RSS

Tag Archives: Web Design and Development

Is your website just a cute brochure, or do visitors know what to do when the get there?

I couldn’t have said it better:  answer your visitors question:  Why am I here?

:calltoaction19

by Seth Godin -

Approximately a million web years ago, I wrote a book about web design. The Big Red Fez was an exercise in shooting fish in a barrel. There was a vast and deep inventory of bad websites, sites that were not just unattractive, but ineffective as well.

The thesis of the book is that the web is a direct marketing medium, something that can be measured and a tool that works best when the person who builds the page has a point of view. Instead of a committee deciding everything that ought to be on the page and compromising at every step, an effective website is created by someone who knows what she wants the user to do.

Josh Davis and others wanted to know if, after more than a decade, my opinion has changed. After all, we now have video, social networks, high-speed connections, mobile devices…

If anything, the quantity of bad sites has increased, and the urgency of the problem has increased as well. As the web has become more important, there’s ever more pressure to have meetings, to obey the committee and to avoid alienating any person who visits (at the expense of delighting the many, or at least, the people you care about).

Without a doubt, there are far more complex elements to be worked with, more virality, more leverage available to anyone brave enough to build something online. But I stand with a series of questions that will expose the challenges of any website (and the problems of the organization that built it):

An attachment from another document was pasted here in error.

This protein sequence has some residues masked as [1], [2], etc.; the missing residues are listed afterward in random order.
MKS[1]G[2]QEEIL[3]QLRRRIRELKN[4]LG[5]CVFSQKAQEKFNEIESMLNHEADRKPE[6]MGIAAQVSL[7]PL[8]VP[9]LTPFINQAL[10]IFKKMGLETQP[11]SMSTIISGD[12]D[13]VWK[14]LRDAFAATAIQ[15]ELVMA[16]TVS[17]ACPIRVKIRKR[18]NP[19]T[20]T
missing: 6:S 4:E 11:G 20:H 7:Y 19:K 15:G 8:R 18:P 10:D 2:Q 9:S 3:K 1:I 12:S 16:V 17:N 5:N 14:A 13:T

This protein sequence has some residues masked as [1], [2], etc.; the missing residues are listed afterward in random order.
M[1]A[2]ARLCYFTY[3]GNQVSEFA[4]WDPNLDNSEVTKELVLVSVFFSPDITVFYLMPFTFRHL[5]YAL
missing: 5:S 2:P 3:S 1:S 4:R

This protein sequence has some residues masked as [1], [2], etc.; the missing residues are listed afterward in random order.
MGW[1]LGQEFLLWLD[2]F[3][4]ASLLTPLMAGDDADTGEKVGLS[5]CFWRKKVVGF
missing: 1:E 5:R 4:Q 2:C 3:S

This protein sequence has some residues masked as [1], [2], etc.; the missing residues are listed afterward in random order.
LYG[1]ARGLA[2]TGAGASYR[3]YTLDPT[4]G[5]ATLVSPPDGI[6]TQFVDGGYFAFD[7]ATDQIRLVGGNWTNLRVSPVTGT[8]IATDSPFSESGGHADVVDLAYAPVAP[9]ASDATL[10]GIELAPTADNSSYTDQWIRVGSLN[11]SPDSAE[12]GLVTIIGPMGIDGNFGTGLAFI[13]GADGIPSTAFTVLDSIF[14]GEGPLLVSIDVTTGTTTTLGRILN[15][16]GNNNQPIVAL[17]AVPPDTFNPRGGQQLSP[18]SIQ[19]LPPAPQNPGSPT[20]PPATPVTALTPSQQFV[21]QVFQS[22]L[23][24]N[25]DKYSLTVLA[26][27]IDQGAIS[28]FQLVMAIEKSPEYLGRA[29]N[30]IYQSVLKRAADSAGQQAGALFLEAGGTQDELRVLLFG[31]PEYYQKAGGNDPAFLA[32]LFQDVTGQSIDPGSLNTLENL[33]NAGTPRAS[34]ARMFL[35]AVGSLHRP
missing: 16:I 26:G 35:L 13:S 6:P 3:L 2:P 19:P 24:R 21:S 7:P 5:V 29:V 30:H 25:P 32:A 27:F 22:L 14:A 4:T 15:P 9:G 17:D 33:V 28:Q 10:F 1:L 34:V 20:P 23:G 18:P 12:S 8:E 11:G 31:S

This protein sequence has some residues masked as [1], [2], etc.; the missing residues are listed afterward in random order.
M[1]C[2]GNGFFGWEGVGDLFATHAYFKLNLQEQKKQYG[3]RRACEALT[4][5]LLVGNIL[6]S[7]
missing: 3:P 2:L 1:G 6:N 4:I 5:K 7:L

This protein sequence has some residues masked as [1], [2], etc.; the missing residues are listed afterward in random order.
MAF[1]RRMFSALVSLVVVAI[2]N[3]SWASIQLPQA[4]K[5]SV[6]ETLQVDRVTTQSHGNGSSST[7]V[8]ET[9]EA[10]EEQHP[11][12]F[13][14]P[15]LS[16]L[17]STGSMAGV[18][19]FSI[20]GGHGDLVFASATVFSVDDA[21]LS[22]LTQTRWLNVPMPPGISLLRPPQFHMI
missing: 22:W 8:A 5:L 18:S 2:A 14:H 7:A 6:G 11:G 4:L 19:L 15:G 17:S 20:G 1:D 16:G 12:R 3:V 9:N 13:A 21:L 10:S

• Who is this site for?
  • How did they find out about it?
  • What does the design remind them of?
  • What do you want them to do when they get here?
  • How will they decide to do that, and what promises do you make to cause that action?

The only reason to build a website is to change someone. If you can’t tell me the change and you can’t tell me the someone, then you’re wasting your time.

If you get all of this right, if you have a clear, concise point of view, then you get the chance to focus on virality, on social, on creating forward motion. But alas, virtually all organizational sites are narcissistic and (at the same time) afraid and incomplete.

Answer your visitor when he asks, “Why am I here?”

 

Tags: , , , , , , ,

Thank You LinkedIn – NOT Part 2

PUBLISHERS NOTE:  I was able to find this, that explains how to simply post videos and images.  It seems to work pretty well and is self-prompting. It still does’t have the flexibility, of the old SlideShare application, like autostart.  I can’t figure out why they are taking this approach after spending $116M on SlideShare, but it’s not my dime….